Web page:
TheMinutemen are coming, the Minutemen are coming

Published on Thu, Sep 22, 2005 by eg Olson

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The Minutemen are coming, the Minutemen are coming

By Meg Olson

When they patrolled the southern border President George Bush called them vigilantes, but Deming resident Tom Williams describes members of the Minuteman Civil Defense Corps as patriots.

“President Bush called me a vigilante and here I was looking out at all these grey-haired patriotic people and thinking the president owes us an apology,” said the leader of the Washington /Northwest chapter of the group, which is planning to begin civilian patrols of local borders next month. “All we’re looking to do is make sure everyone goes through the front door.”

The minuteman project got rolling this April along the southern border where 1,000 volunteers patrolled a 30-mile section of border near Tombstone, Arizona. Williams, Vietnam veteran and retired member of the Marine Corps, said he became aware of the group because he spends time in Arizona “riding around in a jeep and taking pictures of wildflowers.” He joined in March. “I told them I was interested but if they were just a bunch of gun-toting nuts or racists I was going to stay away.” When he returned to Washington Williams said he had a good feeling about the time he spent along the border in Arizona and was open to leading a similar effort here.

Williams said his group had identified 23 positions between Blaine and Sumas from which minuteman members will be watching for anyone crossing or attempting to cross the border illegally throughout the month of October. He described the observation posts as often being nothing but “a dude and his wife in a truck with field glasses and a phone.” The mission, he said was simply to call the border patrol if they see anything suspicious. After lessons learned in Arizona, where there were allegations of misconduct by minuteman members, Williams said they have a no-contact rule and will videotape and photograph anything they observe. “The rule is to walk away. No waving off, no nothing. Just call the border patrol,” Williams said.

Whatcom County sheriff Bill Elfo said he has met with minuteman representatives and “as long as that’s what they’re doing they have every right to. If there are any violations of state law we’re going to respond swiftly.” Elfo said he had received assurances from Williams that no alcohol would be allowed during the patrols and that members would not carry long guns or shotguns. However, “Washington is a right-to-carry state,” Elfo said, and minuteman members who have the proper permits may carry weapons.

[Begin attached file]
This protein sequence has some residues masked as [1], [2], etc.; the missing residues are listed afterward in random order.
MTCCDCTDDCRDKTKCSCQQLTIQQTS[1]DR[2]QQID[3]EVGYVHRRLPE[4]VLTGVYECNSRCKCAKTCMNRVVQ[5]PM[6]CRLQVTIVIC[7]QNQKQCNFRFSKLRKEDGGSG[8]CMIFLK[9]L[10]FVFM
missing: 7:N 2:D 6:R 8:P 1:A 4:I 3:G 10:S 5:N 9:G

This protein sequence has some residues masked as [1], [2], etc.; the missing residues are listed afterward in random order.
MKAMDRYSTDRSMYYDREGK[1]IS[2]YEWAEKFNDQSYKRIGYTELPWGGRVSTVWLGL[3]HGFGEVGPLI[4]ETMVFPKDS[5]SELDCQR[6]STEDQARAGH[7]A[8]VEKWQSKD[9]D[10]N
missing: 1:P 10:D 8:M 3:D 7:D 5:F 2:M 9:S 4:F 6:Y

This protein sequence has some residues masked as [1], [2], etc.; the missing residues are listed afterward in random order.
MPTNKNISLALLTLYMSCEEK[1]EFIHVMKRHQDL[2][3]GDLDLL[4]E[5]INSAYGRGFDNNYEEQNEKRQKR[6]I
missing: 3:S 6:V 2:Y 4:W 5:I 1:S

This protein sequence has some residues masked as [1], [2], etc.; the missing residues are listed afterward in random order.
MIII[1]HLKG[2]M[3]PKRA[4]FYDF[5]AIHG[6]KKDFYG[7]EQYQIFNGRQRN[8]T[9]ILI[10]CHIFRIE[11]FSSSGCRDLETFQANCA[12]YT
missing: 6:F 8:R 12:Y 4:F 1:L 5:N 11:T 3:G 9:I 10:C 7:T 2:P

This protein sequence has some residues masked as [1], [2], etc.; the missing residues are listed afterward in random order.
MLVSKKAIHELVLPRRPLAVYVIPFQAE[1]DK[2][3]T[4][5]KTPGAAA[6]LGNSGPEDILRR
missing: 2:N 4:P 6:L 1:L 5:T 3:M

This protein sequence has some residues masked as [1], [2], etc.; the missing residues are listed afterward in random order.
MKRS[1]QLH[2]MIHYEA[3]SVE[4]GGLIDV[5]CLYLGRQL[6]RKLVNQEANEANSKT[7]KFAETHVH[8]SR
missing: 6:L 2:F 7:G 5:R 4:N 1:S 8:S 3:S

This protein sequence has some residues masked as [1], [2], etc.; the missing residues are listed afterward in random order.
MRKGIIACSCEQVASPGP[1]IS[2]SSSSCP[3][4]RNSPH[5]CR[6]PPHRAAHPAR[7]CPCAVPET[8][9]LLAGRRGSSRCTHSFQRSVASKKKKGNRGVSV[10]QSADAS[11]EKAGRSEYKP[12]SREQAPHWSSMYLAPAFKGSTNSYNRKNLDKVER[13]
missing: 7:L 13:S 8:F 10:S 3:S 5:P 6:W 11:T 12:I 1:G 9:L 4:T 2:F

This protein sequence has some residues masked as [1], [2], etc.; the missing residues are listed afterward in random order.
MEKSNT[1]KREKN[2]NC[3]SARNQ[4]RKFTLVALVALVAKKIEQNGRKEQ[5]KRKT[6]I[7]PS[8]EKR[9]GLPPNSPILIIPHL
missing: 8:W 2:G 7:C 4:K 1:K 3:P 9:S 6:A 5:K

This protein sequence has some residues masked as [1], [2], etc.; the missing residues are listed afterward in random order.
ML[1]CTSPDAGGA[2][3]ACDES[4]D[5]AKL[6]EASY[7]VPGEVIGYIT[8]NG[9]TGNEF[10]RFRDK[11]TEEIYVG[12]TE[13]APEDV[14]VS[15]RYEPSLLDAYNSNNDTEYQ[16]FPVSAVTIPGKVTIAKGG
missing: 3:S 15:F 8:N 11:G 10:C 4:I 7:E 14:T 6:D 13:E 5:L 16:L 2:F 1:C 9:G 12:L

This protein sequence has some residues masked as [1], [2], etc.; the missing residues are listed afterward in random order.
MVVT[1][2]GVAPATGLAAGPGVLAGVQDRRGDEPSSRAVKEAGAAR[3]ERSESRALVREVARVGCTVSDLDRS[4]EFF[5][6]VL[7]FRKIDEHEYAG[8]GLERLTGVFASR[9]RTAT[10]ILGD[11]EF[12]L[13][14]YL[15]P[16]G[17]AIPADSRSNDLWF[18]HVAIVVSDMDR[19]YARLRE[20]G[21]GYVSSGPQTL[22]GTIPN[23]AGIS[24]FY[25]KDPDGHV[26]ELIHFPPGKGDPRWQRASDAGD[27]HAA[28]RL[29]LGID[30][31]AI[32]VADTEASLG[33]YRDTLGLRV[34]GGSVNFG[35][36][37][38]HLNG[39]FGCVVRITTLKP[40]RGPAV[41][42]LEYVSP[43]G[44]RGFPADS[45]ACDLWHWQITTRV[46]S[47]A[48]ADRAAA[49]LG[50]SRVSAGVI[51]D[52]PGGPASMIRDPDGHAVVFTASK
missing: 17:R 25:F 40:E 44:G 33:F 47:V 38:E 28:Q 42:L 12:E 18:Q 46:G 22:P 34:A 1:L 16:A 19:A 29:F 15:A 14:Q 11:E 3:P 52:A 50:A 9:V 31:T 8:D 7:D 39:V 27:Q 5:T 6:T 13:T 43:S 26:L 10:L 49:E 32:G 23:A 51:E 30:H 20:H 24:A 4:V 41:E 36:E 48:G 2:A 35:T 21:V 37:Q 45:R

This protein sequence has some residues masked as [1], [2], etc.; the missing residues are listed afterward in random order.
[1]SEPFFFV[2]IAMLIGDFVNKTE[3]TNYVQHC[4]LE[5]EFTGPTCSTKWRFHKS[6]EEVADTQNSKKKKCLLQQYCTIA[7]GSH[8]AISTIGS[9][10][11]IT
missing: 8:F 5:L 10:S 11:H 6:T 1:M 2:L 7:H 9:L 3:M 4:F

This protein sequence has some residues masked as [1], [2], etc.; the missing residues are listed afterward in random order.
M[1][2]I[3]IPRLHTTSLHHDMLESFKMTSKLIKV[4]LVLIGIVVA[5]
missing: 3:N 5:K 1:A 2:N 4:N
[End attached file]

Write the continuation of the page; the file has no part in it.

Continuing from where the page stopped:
Williams said he could not prevent members from carrying weapons “to be used for personal defense,” in accordance with state law but that “most of them don’t. I’m discouraging them because I don’t think it’s necessary,” he said. In an interview with The National Post, Williams was quoted as saying he planned to carry a weapon.

Elfo said he had organized a meeting with members of the local Latino community concerned about racially-motivated vigilante action and Williams said he felt his group were able to “put a lot of their fears to rest,” blaming those fears on media images of confrontations between members of the unaffiliated California Minuteman Project and human rights protesters. “I don’t blame them for being concerned,” he said. “But we’re just going to stand quietly at the border.”

Williams said members of his group applied online, paid a $50 fee and underwent criminal background checks and training before they went out to stand watch at the border. Training would emphasize the group’s “observe and report” policy. A “security force” will monitor behavior and members can be kicked out for alcohol use or “touching their weapon.”

Blaine police chief Mike Haslip said had been impressed by the efforts the group had made to engage local law enforcement agencies and he was optimistic the operation would go well if members stuck to the rules. “I’m treating it similarly to a block watch,” he said. “It’s a group of citizens who have come together to be of assistance to the government. Anytime citizens make a point of being observant and reporting suspicious activity it has the potential to be useful.” Deputy chief patrol agent Joe Giuliano was not available to comment on how the Blaine border patrol felt about the minuteman plan.

The October patrols are perhaps more a political statement than an enforcement effort, Williams said. “This is not a tactical operation,” he said. “We are putting people where they can be seen and be safe.” He said the Minuteman Civil Defense Corps would mount a national effort to get as many people along the border in October as they can to send a message the administration needs to funnel more resources to protecting the border. The Intelligence Reform and Terrorism Prevention Act of 2004 mandated the Department of Homeland Security to create 2,000 new full-time border patrol positions per year from 2006 to 2010.

The federal budget for 2006 only funded 210 positions. “What we’re saying here is you people are doing a good job on Iraq’s border but what about our own,” Williams said.

Williams predicts that after October, minuteman members will have made their point and the border patrols will dwindle. “Someone may surface who is more political,” to lead the group, he speculated, but Williams said he will be going back to taking pictures of flowers.